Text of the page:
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How to clone the drive in your Windows computer

Are you running out of free space on the drive in your computer? Or are you thinking about getting a faster drive for it? If so, cloning the drive in your computer might be just the answer, and here is how to do it.

How to clone the drive in your computer

Note: Drive cloning is a procedure that computer technicians perform regularly. If you do not feel comfortable doing any of the following procedures, please contact a local computer service company like Geeks in Phoenix.

When installing a new drive in your computer, you have two (2) options; you can perform a fresh installation of the operating system and all the programs. Or you can clone the current drive to the new one and preserve the installed operating system and programs.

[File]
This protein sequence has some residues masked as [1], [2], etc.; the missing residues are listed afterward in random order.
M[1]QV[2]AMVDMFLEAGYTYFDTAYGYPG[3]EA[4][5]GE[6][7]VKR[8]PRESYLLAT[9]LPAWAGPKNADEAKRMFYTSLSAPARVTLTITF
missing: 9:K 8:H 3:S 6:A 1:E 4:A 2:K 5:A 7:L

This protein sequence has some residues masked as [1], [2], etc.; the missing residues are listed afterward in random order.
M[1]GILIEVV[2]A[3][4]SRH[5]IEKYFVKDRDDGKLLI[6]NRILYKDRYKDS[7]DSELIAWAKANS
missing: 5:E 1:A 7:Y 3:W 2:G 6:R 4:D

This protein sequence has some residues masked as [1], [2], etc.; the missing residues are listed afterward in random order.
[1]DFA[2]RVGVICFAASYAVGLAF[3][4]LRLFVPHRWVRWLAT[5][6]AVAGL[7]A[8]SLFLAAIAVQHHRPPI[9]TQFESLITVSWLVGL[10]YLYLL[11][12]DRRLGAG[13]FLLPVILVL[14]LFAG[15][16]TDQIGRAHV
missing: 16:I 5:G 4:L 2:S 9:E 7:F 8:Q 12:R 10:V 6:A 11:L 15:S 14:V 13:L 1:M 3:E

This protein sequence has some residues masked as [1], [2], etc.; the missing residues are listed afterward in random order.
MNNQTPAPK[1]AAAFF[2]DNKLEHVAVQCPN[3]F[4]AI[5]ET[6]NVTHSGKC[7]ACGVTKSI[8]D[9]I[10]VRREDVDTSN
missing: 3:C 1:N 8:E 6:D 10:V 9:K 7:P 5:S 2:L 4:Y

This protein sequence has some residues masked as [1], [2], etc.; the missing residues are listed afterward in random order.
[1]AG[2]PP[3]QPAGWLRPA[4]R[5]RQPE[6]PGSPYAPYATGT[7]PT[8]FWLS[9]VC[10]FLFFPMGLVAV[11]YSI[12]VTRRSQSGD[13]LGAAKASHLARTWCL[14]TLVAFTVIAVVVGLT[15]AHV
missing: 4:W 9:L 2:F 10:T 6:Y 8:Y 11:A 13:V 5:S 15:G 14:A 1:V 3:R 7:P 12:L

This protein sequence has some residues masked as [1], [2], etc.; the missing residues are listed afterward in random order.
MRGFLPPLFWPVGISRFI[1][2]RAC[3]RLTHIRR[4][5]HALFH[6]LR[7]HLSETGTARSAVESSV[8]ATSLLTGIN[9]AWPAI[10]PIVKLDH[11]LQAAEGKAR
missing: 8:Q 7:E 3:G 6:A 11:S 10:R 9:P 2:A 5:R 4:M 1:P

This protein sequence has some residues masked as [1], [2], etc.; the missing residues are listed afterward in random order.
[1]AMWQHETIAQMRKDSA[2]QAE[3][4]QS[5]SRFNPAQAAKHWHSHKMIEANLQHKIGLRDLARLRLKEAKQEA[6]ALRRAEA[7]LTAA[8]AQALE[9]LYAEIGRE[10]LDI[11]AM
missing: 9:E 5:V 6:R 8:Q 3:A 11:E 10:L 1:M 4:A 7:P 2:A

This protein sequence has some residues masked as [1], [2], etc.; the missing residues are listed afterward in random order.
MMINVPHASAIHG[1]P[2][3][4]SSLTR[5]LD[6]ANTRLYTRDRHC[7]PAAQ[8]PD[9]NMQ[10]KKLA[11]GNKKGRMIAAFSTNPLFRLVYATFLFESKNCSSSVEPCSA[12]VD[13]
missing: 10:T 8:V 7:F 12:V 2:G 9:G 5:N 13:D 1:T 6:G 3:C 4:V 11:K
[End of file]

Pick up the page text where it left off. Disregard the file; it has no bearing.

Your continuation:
Since many people do not remember how they installed their programs or where the installation media/software keys may be, cloning their existing drive is the best option. The complexity of cloning a drive depends on the type of drive, the form factor, and the current and new drive interface.

There are several types of drives; the most popular are SSD (Solid State Drive), HDD (Hard Disk Drive), and SSHD (Solid State Hybrid Drive). There are also several different drive interfaces; the most popular are SATA (7 pin connection cable) and M.2 (keyed socket). HDDs and SSHDs use a SATA interface; SSDs can use either SATA or M.2.

Different types of computer drives